During February 1534, the power of the Anabaptists in Münster increased rapidly. Bockelson had at once established relations with the leader of the guilds and patron of the Anabaptists, the cloth-merchant Knipperdollinck, whose daughter he was shortly to marry. On 8 February these two men ran wildly through the streets, summoning all people to repent of their sins. No more was needed to release a flood of hysteria, especially amongst the women Anabaptists, who from the first had been Rothmann's most enthusiastic followers and whose numbers had latterly been swollen by the many nuns who had broken out of their convents, put on secular attire and undergone rebaptism. These women now began to see apocalyptic visions in the streets, and of such intensity that they would throw themselves on the ground, screaming, writhing and foaming at the mouth. It was in this atmosphere, charged with supernatural expectations, that the Anabaptists made their first armed rising and occupied the Town Hall and market-place. They were still only a minority and could certainly have been defeated if the Lutheran majority had been willing to use the armed force at its disposal. But the Anabaptists had their sympathizers on the Council; and the outcome of the rising was the official recognition of the principle of liberty of conscience.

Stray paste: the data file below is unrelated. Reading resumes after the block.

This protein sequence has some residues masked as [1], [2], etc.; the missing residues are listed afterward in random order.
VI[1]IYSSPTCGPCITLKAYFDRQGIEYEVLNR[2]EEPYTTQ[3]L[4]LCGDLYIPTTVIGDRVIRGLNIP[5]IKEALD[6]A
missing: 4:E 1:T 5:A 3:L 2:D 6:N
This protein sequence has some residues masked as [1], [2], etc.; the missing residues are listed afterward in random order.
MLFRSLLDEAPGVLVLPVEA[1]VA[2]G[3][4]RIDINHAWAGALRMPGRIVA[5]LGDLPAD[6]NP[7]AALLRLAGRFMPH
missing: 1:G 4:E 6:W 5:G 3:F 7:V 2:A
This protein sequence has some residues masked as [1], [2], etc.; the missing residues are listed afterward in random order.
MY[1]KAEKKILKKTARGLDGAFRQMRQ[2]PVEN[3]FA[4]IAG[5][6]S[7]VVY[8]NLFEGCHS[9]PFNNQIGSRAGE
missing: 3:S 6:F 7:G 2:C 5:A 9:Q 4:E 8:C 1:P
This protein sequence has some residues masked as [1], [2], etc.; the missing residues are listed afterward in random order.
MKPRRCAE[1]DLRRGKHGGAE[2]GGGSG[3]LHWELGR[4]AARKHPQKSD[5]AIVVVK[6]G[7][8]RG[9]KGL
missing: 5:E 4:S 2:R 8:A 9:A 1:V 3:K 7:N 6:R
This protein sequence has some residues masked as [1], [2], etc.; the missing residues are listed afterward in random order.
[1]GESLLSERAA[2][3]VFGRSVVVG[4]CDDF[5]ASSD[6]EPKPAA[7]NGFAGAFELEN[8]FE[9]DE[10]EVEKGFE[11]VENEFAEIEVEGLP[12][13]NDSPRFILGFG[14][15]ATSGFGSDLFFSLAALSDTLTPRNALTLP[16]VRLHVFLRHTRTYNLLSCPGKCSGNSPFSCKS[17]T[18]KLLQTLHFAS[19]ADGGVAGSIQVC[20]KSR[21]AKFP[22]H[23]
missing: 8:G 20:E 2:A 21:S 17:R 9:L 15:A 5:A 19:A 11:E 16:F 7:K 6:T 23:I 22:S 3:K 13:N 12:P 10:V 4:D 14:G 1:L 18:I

The Anabaptists thus won legal recognition for their already large and powerful community. Many well-to-do Lutherans, alarmed at the prospect of ever-increasing pressure from their opponents, withdrew from the town with all their movable belongings. The majority of the remaining population was Anabaptist; and messengers and manifestos were sent out urging the Anabaptists in nearby towns to come with their families to Münster. The rest of the earth, it was announced, was doomed to be destroyed before Easter; but Münster would be saved and would become the New Jerusalem. Food, clothes, money and accommodation would be ready for the immigrants on their arrival, but they were to bring arms. The summons met with a vigorous response. From as far afield as Frisia and Brabant Anabaptists streamed to Münster, until the number of newcomers exceeded that of the Lutheran emigrants. As a result, in the annual election for the Town Council on 23 February an overwhelmingly Anabaptist body was elected, with Knipperdollinck as one of the two burgomasters. On the following days monasteries and churches were looted and in a nocturnal orgy of iconoclasm the sculptures and paintings and books of the cathedral were destroyed.